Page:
Our customer success program took off this year and has one core purpose: to help customers get maximum value from Moz. Whether you’re a long-time customer looking to explore new features or you’re brand new to Moz and figuring out how to get started, our success team offers product webinars every week, as well as one-on-one product walkthroughs tailored to your needs, interests, and experience level.

The US members of our customer success team hone their skills at a local chocolate factory (Not pictured: our fantastic team members in the UK, Australia, and Dubai)

If you want to learn more about Moz Pro, check out a webinar or schedule a walkthrough.

Bonus! MozPod: Moz’s new free podcast made its debut

Okay, this really strays from product news, but another fun project that’s been gaining momentum is MozPod. This came about as a side passion project by our ever-ambitious head trainer. Lord knows that SEO and digital marketing are fast-moving and ever-changing; to help you keep up on hot topics and new developments, we’ve started the Mozpod. This podcast covers a range of topics, drawing from the brains of key folks in the industry. With topics ranging from structured data and app store optimization to machine learning and even blockchain, there’s always something interesting to learn about. If you’ve got an idea for an episode or a topic you’d like to hear about, submit it here.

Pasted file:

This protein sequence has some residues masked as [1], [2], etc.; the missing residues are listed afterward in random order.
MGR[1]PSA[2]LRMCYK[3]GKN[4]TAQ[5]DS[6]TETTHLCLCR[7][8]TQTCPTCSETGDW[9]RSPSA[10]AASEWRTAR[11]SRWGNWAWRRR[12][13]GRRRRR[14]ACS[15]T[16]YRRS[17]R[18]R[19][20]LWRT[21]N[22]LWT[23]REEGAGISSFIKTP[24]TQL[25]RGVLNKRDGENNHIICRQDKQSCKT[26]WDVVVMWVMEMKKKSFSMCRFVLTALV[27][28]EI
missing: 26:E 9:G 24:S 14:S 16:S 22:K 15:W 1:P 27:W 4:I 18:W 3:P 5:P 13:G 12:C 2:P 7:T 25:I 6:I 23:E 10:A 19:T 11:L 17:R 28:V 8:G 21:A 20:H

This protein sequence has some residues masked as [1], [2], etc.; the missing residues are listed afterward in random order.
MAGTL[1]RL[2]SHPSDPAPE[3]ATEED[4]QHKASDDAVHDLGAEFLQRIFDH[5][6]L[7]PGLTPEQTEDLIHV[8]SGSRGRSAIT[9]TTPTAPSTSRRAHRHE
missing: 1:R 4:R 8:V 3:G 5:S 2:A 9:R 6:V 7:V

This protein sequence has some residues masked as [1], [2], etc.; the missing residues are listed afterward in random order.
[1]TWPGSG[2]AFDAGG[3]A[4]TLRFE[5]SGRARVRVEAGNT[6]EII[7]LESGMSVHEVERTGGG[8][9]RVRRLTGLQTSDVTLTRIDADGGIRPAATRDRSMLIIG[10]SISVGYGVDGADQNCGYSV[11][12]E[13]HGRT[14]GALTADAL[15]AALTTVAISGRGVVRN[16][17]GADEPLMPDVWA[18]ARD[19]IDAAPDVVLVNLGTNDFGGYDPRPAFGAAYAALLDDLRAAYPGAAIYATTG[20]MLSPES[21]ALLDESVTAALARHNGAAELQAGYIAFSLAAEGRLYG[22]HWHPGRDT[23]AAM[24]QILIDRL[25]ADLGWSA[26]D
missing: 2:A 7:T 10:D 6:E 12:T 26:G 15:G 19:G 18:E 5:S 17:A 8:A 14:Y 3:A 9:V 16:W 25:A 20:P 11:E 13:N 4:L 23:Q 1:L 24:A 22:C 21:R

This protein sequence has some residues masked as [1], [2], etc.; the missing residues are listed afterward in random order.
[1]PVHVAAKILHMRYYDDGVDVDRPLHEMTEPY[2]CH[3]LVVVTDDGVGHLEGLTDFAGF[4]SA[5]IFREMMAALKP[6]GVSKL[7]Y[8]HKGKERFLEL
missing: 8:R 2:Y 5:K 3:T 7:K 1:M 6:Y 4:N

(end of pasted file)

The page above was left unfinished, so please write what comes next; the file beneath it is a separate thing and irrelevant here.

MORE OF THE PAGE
Join Brian every week for a new topic and guest:

What’s next?

We have a lot planned for 2018 — probably way too much. But one thing I can promise is that it won’t be a dull year. I prefer not to get too specific about projects that we’ve not yet started, but here are a few things already in the works:

  • A significant upgrade to our link data and toolset
  • On-demand Site Crawl
  • Added keyword research corpuses for the UK, Australia, and Canada
  • Expanded distribution channels for local to include Facebook, Waze, and Uber
  • More measurement and analytics features around local rankings, categories, & keywords
  • Verticalized solutions to address specific local search needs in the restaurant, hospitality, financial, legal, & medical sectors

On top of these and many other features we’re considering, we also plan to make it a lot easier for you to use our products. Right now, we know it can be a bit disjointed within and between products. We plan to change that.

We’ve also waited too long to solve for some specific needs of our agency customers. We’re prioritizing some key projects that’ll make their jobs easier and their relationships with Moz more valuable.

Thank you!

Before I go, I just want to thank you all for sharing your support, suggestions, and critical feedback. We strive to build the best SEO data and platform for our diverse and passionate customers. We could not succeed without you. If you’d like to be a part of making Moz a better platform, please let us know. We often reach out to customers and community members for feedback and insight, so if you’re the type who likes to participate in user research studies, customer interviews, beta tests, or surveys, please volunteer here.